According to reports from Bloombergthere could be 3.5 million unfilled cybersecurity jobs by 2025 if there are no solutions to close inclusion gaps and help retain employees.
The “Recruitment, Retention and Advancement” panel of Computer World CanadaThe Top Women in Cyber Security event focused on how to solve the worker shortage in the sector, close the inclusion gap and find solutions to help more women enter the field .
Panel moderator Kathie Miley, vice president of security sales for the Americas at VMware, revealed that with more online activity, an increase in online fraud and a massive influx of students placed in online education, companies are facing major hurdles as they attempt to grow their cyber workforce.
Rushmi Hasham, director of cybersecurity development and accelerated training programs at Rogers Cybersecure Catalyst at Metropolitan University of Toronto (formerly Ryerson University), explained who is specifically lacking in the cybersecurity profession, based on a business study.
The study showed that women are underrepresented, as well as new Canadians. She said many new Canadians arrive with great technical skills they learned in their home country, but struggle to find opportunities here in Canada. Additionally, Hasham noted that people who have recently been displaced due to job loss during the pandemic are also an underrepresented group.
The university ended up working with government and partners such as RBC, Rogers Communications and the City of Brampton to address the talent gap.
“We have to lower the threshold and create opportunities. We must lower the barriers of the economy, by creating affordable programs. Make sure the programming is not intimidating as a two to four year program to pivot into a new career, to speed up training and speed up time to employment. It’s a national imperative,” Hasham said.
She noted that if we don’t have enough people working in the sector, it can create vulnerability for schools, communities, governments and the economy.
Panelists also spoke about the inclusion gap, focusing on pay equity and the changes the industry needs to make to be more inclusive.
Katherine Isaac, VP of Customer Success at Carbide, said in her personal experience when she went on maternity leave that she found it difficult to keep up with her job due to the hectic nature of the tech industry.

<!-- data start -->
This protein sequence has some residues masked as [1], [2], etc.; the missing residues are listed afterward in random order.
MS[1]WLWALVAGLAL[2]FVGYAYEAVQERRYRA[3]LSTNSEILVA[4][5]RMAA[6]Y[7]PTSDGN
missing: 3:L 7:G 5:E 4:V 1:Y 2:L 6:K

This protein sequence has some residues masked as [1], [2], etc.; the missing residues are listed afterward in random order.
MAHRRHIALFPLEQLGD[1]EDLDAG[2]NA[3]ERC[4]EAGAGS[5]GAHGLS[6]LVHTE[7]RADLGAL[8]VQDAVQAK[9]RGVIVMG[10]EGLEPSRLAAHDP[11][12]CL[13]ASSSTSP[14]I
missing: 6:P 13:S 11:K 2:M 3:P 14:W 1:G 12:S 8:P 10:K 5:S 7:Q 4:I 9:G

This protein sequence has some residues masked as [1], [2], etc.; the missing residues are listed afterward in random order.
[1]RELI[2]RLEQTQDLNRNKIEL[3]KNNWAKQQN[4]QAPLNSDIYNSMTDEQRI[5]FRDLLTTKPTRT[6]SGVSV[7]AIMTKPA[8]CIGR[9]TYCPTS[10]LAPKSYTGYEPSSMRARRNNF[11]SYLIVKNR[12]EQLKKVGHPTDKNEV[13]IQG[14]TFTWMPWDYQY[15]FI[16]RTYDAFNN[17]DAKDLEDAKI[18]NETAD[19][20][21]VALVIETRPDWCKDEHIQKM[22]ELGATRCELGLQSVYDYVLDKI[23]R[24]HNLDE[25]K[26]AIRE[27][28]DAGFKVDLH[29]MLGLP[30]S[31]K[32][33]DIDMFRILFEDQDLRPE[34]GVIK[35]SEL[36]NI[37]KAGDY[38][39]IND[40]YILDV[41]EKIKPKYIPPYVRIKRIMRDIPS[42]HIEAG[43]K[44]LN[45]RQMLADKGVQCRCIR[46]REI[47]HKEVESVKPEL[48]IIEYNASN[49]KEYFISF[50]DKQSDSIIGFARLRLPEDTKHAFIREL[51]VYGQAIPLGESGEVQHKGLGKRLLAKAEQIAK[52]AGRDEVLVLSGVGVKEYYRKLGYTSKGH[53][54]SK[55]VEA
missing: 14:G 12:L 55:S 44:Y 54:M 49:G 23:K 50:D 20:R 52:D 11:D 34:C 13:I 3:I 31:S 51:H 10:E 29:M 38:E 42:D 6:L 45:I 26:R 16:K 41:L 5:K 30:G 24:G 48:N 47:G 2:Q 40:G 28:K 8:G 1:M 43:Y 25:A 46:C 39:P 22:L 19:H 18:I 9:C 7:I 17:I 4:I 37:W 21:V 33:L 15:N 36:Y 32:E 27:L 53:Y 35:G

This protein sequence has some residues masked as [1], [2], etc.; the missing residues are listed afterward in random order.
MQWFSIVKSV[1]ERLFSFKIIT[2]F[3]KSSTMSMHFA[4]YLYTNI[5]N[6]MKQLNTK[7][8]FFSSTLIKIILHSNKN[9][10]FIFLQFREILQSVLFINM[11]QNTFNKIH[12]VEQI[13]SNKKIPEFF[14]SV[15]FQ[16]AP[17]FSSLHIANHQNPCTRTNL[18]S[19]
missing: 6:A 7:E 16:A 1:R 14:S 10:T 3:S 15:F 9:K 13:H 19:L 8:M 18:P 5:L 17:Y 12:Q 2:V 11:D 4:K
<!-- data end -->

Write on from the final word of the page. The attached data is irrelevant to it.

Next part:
“Things are changing so quickly in the industry we’re in. Taking a year off makes it almost impossible to come back,” Isaac said.
To help address this issue, Isaac suggested “back to work” programs for women who take time off to care for their families. The program would focus on covering last year’s gaps.
“We can help women stay in the workforce, especially in areas like cybersecurity, so they don’t feel like they have to make a choice. Career or family, we shouldn’t have to make that choice in 2022,” she said.
She also pointed to the pay gap issue that some women face in the tech industry.
“You have companies thinking, ‘well, we can spend less if we hire a woman in this role,'” she said. “So we are creating opportunities for women by paying them less… We definitely want to see that gap closed as well. We want opportunities and we want pay equity at the same time.
Finally, Hasham and Isaac talked about the importance of encouraging young girls to get into cybersecurity and how organizations can market cybersecurity as an attractive career.
Hasham said that because cybersecurity is a relatively new field, parents don’t understand that cybersecurity can be a big profession, and so a career in it isn’t often suggested.
“For many parents who aren’t exposed to technology or what cyber professionals are doing, it’s hard to guide or coach your young daughter in choosing this path,” she said.
Hasham noted that to really get young girls interested in cybersecurity professions, teachers need to encourage it and curricula need to be put in place in schools. She said it takes work to show that cybersecurity is a creative and collaborative profession.